Staffing Shortages in Oklahoma Prisons Could Result in Litigation

Officials with the Oklahoma Correctional Professionals Association met with legislators yesterday to warn them of the dangerous staffing levels at DOC facilities.  According to the DOC, Oklahoma prisons are currently staffed at 62% while the inmate population at the facilities are hitting maximum capacity.

Inadequate staffing can substantially impair the safety of both staff and inmates.  Without adequate staffing, there are simply not enough people to supervise the inmate population.  When the inmate population is not supervised, the potential for inmate-on-inmate violence, or inmate-on-staff violence, increases substantially.

The Oklahoma Correctional Professionals Association noted that retaining qualified staff is extremely difficult under circumstances that combine low wages and dangerous conditions.  Attracting qualified applicants becomes more problematic when DOC  must compete with higher paying jobs in the oil industry which predominate in rural areas where Oklahoma prisons are located.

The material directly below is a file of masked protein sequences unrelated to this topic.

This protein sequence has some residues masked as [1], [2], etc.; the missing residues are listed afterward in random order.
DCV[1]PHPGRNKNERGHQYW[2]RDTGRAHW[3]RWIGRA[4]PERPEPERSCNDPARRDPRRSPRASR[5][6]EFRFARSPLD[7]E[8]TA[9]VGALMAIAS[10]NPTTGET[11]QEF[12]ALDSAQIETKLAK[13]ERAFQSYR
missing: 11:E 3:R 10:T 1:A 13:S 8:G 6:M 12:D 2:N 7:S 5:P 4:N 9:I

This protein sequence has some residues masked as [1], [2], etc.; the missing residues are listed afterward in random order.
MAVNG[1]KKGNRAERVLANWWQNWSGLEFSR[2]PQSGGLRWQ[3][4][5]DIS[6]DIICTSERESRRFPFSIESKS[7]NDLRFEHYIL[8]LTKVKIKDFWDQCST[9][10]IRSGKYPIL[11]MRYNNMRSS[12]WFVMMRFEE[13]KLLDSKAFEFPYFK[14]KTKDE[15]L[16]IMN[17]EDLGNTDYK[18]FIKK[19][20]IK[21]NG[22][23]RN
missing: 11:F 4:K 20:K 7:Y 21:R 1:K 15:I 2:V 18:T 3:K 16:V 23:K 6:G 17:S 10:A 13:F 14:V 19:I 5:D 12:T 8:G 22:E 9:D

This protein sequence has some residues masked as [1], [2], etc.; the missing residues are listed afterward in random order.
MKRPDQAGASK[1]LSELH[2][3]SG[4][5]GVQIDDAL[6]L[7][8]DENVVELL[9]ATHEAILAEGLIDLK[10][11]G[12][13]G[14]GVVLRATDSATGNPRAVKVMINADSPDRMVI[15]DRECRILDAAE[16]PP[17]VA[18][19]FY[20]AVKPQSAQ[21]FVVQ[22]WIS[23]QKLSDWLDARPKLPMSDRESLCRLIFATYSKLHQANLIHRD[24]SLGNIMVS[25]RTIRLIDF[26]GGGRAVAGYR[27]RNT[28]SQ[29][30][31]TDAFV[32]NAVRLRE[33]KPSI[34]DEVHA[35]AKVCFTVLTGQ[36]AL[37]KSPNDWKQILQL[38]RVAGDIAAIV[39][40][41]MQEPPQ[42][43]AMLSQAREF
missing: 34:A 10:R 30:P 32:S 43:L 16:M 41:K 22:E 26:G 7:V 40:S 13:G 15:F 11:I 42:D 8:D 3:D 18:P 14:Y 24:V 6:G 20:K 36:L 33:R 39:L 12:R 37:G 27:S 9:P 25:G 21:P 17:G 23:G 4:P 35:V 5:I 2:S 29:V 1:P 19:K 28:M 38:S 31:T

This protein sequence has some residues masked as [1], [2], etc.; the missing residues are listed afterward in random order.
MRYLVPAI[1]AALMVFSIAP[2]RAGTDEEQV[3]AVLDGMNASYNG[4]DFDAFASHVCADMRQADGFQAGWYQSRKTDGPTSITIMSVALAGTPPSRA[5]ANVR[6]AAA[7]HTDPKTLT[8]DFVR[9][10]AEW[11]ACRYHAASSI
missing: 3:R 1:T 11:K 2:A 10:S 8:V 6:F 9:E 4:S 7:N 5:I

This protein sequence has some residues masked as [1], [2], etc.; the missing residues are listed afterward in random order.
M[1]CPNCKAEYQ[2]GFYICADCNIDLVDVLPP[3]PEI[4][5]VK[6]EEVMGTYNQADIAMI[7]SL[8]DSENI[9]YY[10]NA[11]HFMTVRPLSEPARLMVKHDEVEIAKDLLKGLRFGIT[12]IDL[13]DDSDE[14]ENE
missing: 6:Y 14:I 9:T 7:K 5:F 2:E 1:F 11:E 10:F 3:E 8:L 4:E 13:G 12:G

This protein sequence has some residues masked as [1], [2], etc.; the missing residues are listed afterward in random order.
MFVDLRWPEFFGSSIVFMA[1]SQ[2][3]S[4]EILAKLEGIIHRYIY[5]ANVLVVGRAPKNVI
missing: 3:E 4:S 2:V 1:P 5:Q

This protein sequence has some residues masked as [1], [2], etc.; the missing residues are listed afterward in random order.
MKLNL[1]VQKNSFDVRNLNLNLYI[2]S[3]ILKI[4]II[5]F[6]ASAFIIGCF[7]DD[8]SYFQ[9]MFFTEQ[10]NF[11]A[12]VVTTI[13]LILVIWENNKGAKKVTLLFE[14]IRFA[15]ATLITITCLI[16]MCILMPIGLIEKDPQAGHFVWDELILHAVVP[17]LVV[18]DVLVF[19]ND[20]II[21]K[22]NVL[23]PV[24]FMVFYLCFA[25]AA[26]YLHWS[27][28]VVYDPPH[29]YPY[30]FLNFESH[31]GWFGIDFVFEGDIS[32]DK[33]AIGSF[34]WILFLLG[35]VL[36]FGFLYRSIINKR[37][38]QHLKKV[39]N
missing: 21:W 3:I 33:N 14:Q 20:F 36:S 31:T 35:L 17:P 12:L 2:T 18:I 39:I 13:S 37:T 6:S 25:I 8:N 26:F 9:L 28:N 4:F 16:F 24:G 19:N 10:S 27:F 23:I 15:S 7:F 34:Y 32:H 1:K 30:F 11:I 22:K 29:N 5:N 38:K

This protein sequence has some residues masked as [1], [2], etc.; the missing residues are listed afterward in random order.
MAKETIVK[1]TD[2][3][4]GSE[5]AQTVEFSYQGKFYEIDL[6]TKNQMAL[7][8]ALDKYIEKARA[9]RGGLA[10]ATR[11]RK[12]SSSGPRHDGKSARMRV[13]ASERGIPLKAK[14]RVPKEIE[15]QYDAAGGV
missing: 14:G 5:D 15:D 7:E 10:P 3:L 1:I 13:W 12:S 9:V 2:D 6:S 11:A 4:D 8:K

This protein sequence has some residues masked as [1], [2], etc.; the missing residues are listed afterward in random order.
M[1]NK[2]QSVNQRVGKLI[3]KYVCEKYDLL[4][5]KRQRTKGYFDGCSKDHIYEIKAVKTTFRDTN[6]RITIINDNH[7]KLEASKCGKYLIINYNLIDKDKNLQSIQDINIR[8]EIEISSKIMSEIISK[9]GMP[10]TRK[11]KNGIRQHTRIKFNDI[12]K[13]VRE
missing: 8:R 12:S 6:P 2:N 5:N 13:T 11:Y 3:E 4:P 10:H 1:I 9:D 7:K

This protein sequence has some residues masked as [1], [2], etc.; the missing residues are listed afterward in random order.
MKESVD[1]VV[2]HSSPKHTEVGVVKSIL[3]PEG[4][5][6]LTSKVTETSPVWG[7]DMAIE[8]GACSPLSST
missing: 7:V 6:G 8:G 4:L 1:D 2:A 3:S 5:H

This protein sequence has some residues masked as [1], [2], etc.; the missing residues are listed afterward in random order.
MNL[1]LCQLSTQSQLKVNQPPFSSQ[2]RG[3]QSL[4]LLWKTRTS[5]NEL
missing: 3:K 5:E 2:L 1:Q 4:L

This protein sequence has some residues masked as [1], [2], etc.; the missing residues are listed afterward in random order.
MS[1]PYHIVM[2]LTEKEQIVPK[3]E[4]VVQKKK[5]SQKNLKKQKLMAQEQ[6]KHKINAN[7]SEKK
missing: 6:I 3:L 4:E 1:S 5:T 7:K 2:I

Failing to adequately staff the prisons could eventually lead to constitutional litigation against the state to compel the necessary funding.  Federal courts have assumed supervision over state correctional departments where the state has allowed a dangerous condition to persist, has knowledge of those conditions, and then fails or refuses to adequately respond to the crisis.

By meeting with legislators to warn of them of the staffing shortage and the dangerous conditions that creates, the Oklahoma Correctional Professionals Association appears determined to establish the first two prongs necessary to maintain a civil rights claim.  It remains to be seen whether the Legislature will provide an adequate response to those concerns.